By Tamara Vallejos
Baritone Andrew Garland makes his Opera Colorado as Schaunard in this production of La Bohème, but it’s far from his first go-around with this beloved Puccini opera. He’s been a part of dozens of performances, and says the music and the drama just never get old. Today we get to know Garland, who recently moved to the state to join the voice faculty at University of Colorado Boulder, and who will return to Opera Colorado to sing Abe in the January world premiere of Steal a Pencil for Me. As for La Bohème, however, you won’t want to miss his fantastic Schaunard—a portrayal both hilarious and heartfelt—so be sure to catch him and the rest of the cast at one of the three remaining performances on November 10, 12, and 15.
What’s your history with La Bohème? How many times have you done the show?
I’ve done it about 50 times, and I never get tired of it. There is something there that speaks to real human emotion. I’m not going to say anything that hasn’t been said before; I don’t know how else to say it except that every time the friends get together and amuse themselves and each other, I relate to that. When I was first doing it, it reminded me of my then-current situation. Now when I do it, it reminds me of my bohemian life when I was 23. Struggling artist? Exactly!
Now, we aren’t struggling artists anymore. But, in my recent memory, I was. So we all now have that shared experience. This music tells that story. There are other shows that have tried to tell that story, and I couldn’t tell you why it doesn’t work, but it doesn’t. I tire of those works after their first or second production. But over 50 performances of Bohème, I have yet to tire of it one bit. I still can’t wait to come in and sing that music.
Tell us about your character, Schaunard. What do you love about playing him?
What I love about Schaunard is that I can go out and just be myself as I’d want to be: the extrovert, the attention seeker. We’re all making art here, all the bohemians, but I’m the only one who is making money at it. I love playing Schaunard because he is a musician, and I was the band geek; I played all the instruments. And I get to come in and do a song and dance! I had one director who said, “Why are you being so showy? You should just be realistic. Understated.” That didn’t work. But I’m not running into that issue with [Opera Colorado stage director] Matthew Ozawa. In fact, Schaunard is actually a lot like Matthew. He’s always super excited, and has a great energy.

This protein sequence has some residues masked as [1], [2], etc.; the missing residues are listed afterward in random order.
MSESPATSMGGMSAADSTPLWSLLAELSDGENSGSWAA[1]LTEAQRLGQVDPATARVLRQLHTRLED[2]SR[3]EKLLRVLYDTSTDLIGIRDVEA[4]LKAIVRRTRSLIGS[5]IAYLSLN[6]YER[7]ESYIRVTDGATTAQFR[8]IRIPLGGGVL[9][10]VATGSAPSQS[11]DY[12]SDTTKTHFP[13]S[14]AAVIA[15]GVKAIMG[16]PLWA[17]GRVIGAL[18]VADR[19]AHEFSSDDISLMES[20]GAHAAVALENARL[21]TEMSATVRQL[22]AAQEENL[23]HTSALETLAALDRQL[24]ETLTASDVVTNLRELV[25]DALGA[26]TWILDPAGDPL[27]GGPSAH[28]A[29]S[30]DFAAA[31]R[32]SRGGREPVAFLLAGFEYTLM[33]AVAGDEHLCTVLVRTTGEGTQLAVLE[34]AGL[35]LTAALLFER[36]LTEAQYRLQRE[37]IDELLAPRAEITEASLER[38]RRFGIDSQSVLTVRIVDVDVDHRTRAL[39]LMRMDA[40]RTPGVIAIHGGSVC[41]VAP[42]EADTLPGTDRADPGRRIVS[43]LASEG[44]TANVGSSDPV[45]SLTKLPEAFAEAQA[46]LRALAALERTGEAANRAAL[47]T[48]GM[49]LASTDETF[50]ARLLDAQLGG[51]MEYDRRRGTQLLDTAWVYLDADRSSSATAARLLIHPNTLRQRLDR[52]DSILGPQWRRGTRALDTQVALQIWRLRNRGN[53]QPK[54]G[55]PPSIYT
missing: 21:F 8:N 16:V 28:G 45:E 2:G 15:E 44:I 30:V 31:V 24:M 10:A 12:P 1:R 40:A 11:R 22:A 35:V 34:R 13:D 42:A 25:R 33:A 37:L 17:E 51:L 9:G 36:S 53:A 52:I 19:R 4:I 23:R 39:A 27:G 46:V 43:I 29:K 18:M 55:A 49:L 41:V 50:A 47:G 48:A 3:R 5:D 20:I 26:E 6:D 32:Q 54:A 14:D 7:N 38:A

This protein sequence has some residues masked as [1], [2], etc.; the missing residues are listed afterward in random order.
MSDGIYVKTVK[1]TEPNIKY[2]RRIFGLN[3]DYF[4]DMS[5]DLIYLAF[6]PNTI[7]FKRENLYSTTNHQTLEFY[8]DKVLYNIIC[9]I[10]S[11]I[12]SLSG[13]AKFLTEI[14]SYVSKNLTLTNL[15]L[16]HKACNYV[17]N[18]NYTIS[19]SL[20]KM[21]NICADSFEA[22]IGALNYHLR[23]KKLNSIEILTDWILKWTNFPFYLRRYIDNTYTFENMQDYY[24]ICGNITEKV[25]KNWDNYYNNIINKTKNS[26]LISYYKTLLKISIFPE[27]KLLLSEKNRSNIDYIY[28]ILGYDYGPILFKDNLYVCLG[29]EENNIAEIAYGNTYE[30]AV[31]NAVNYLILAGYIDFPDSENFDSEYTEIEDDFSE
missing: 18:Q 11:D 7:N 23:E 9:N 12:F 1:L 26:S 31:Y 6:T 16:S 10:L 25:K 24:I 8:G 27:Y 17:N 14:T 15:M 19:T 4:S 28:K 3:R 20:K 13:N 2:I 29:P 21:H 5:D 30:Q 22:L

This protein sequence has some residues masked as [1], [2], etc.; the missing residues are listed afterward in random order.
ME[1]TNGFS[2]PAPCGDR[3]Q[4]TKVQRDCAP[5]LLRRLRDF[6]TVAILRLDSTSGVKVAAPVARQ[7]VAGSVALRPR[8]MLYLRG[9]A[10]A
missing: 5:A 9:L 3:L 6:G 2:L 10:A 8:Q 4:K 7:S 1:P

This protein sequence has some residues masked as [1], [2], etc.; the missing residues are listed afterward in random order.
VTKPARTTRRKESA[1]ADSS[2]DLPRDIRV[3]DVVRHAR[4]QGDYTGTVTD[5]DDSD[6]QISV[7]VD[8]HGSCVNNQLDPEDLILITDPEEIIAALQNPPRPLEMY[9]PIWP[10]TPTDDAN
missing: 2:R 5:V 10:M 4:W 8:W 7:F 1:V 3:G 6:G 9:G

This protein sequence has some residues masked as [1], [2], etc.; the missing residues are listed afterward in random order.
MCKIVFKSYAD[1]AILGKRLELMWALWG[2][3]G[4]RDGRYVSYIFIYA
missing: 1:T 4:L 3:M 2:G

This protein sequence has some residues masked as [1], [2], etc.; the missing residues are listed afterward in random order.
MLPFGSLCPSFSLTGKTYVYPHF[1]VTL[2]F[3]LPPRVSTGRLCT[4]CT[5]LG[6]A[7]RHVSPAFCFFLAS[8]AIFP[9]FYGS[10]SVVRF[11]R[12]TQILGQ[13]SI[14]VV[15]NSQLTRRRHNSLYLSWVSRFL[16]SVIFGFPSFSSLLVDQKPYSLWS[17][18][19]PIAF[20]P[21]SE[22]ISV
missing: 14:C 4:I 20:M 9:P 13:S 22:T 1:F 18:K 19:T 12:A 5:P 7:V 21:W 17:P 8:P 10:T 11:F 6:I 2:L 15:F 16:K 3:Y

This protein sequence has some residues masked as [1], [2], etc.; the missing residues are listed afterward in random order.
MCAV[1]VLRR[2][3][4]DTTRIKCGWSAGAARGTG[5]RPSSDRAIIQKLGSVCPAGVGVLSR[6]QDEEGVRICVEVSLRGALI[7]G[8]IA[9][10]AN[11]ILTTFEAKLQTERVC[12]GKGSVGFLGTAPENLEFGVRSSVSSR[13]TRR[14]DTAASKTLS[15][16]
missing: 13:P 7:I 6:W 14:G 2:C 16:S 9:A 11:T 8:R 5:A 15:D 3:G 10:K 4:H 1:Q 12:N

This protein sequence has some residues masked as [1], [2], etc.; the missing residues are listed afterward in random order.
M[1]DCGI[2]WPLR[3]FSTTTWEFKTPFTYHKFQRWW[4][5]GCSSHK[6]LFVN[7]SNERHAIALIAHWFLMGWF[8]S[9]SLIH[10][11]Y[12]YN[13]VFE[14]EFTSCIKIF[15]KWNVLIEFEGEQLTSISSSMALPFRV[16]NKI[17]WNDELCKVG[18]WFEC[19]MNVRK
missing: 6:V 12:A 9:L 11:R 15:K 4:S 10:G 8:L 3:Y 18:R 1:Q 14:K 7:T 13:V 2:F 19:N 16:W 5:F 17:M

Speaking of energy, this entire cast of La Bohème seems to have a fantastic chemistry, and it really comes through in the performance! The emotions and interactions you all share feel very real and authentic.
We definitely blur the boundaries between onstage and offstage fun. But in the end, dramatically, it serves the production very well. Every time Mimi dies, it gets me. I’ll shed a real tear because the music is getting to me. I let it go under the radar, and I let myself react to it because that’s what needs to happen in the scene anyway. It’s a really easy acting moment for me. Play the music for me, and I’ll just cry.
What do you imagine happens to the characters in La Bohème after the curtain comes down? How do you think they handle Mimi’s death?
They all go out and get jobs, and they never again have such a cavalier attitude toward life and their responsibilities toward others. Maybe they will hold their loved ones close, and not just appreciate them, but take care of them—and not let them slip away so easily.
Can you tell us a little bit about your background and how you came to opera to begin with?
The condensed version is, I played piano and other instruments in band. I was a band geek. Then the high school choir director tried to recruit me. I said I was absolutely not interested. But then he said, “Wait! One, you can play the piano for the chorus and get the class credit, and two, you can be in the class with this girl, this female chorister you’re interested in.” So I showed up the first day, and he said, “We aren’t using the piano,” and the girl wasn’t there. She was in the other section! He double-bamboozle-bait-and-switched me! But I don’t hold it against him because it took me about 30 seconds to realize that this was fun. I sat in the bass section and picked it up, like I had always been doing it. It was, by far, the most fun high school activity or class.
So, as you grew older, what drew you to opera, specifically? Why not any other kind of performance?
Because you can study classical music and get a degree. There you go! I had been a backup singer in a rock band in eighth grade, but that didn’t pan out. That was my one foray into commercial music. So, I don’t know if I could have been a commercial singer. This is working out for me now, so I’m trying to mix it up. I’ve done concert programs with a ton of Beatles songs, and I sang them in my mixed crossover style of singing. I once did a concert with Rufus Wainwright, and I sang backup for Barry Manilow once. It was one show at our university. He came to play the stadium at UMass Amherst. They put out a call, so I learned the three closing numbers. There is a picture of it somewhere. I still have my backstage pass.
This is your Opera Colorado debut, but you have some background with the company, don’t you?
I’ve known General Director Greg Carpenter since 2010, when he was judging a competition and awarded me first place. He must have remembered that when it came time to cast La Bohème. Also, I did audition for The Scarlet Letter, only to discover that the role was for a really old man. But that audition was worth doing because it was a chance to reconnect with Music Director Ari Pelto, whom I’d also worked with in 2014.